My route had many junctions and I almost missed one as its landmark pub was obscured in the mist. I arrived at Tringford with darkness still prevailing, I parked up and put together my Giottos tripod and Lensmaster gimbal head, and had already put the Canon 100-400mm lens with 1.4 converter, and slung my 5D MkIII with 35mm f/1.4 around my neck and set off along the path that lay between Startops End lake and Marsworth lake. The Canada Geese or Graylags were hooting and Gulls swooped in and out of the mist over the waters of Marsworth, as I headed along the Grand Union Canal towards the reed beds.
I made my way carefully and quietly down the bank to avoid creating a disturbance and began setting up the tripod, I had nearly completed when a quiet voice behind me said he had waited for me to finish before alerting me to his presence in case in fright I was pitched into the water! I don't think he realised how true was his statement, for had he spoken at normal volume, I would have jumped clean out of my skin! He introduced himself as Andy, and much later as Andy Brown, and I learned we shared a mutual friend in Mervyn.
My eyes have started to degrade more rapidly of late and this has resulted in my having two very different prescriptions for distance and close work, and today for the first time since my latest glasses, I found that the pair I had chosen which allowed me to view the review screen well were very far from being useful in spotting kingfishers on the far bank, and on this occasion I was indebted to Andy who was clearly able to spot them. I think I am going to have to bring both pairs with me in future, which was not the case before.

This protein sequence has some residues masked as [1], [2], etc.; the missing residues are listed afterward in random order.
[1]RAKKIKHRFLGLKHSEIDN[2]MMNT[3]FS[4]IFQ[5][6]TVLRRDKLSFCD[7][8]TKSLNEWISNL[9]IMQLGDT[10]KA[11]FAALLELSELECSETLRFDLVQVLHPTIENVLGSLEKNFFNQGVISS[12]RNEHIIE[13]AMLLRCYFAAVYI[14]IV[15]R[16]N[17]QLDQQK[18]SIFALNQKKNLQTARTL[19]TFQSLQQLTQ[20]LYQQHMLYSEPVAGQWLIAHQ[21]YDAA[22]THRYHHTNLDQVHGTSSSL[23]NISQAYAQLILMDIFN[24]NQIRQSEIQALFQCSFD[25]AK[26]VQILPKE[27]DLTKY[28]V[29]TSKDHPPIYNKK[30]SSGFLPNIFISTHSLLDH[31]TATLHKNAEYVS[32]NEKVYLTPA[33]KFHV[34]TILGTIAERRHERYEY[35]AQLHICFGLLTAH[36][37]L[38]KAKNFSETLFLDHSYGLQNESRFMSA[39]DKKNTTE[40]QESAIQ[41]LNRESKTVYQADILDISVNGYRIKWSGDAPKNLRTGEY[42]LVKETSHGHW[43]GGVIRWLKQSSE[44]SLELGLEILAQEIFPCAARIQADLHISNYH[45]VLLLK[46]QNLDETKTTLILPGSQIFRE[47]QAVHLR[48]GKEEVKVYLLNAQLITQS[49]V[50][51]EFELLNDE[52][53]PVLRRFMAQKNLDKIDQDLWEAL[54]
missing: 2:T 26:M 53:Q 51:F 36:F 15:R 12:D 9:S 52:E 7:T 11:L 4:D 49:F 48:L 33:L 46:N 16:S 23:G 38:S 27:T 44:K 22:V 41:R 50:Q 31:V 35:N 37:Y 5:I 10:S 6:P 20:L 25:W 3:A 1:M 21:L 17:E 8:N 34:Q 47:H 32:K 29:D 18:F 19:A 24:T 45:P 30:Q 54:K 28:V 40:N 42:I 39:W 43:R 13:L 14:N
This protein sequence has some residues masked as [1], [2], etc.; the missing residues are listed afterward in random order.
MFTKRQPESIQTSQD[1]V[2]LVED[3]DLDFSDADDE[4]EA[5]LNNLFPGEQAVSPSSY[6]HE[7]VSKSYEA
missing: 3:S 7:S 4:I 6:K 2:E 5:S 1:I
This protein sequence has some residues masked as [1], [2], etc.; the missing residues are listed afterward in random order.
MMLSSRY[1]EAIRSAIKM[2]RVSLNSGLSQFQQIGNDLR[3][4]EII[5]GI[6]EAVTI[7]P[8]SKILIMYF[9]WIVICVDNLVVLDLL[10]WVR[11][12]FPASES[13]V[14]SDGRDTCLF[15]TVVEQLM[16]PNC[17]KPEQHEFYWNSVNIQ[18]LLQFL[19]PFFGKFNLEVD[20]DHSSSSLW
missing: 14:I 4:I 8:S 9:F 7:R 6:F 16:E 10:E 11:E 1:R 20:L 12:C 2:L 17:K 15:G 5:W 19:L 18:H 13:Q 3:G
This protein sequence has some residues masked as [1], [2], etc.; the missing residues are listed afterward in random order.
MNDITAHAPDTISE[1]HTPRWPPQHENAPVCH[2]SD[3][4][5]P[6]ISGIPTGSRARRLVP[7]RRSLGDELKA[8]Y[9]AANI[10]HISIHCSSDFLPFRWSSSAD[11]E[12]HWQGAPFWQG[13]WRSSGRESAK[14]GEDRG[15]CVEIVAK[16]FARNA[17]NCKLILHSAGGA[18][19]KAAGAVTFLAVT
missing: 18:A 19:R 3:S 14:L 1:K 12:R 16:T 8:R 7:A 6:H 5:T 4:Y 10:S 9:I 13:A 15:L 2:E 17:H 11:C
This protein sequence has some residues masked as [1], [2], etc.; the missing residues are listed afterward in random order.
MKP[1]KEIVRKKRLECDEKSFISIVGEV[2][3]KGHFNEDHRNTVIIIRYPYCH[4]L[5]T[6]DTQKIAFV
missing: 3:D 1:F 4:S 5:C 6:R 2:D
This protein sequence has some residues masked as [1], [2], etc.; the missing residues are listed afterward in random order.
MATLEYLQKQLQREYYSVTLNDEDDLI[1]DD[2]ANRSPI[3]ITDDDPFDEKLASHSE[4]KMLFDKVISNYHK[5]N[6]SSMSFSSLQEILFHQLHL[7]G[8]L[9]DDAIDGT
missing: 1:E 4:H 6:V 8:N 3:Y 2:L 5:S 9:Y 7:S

As the light slowly improved we both began shooting at high ISO and fairly wide apertures, and it soon became apparent that my decision to check out using a converter on the 100-400mm lens was far less effective than using my 150-600mm lens on its own, so that experiment was a failure! The main reason being that in this low light auto focus was both very slow, and sometimes simply not happening. The advancing light certainly improved the quality of images I was able to get – I was bitterly disappointed with the vast majority of the early shots, and only rising to barely acceptable towards late morning. Another experiment was using the onboard flash of the 7D MkII, again way under-powered to work efficiently, but it did seem to have a beneficial side effect, in that it seemed to make the kingfisher show interest in us!
After Andy had headed off to work for a Conference call, a pair of wood pigeons began courting, and since I had built up an interesting sequence, I have put these in a separate gallery. (click the underlined text above to link to the gallery).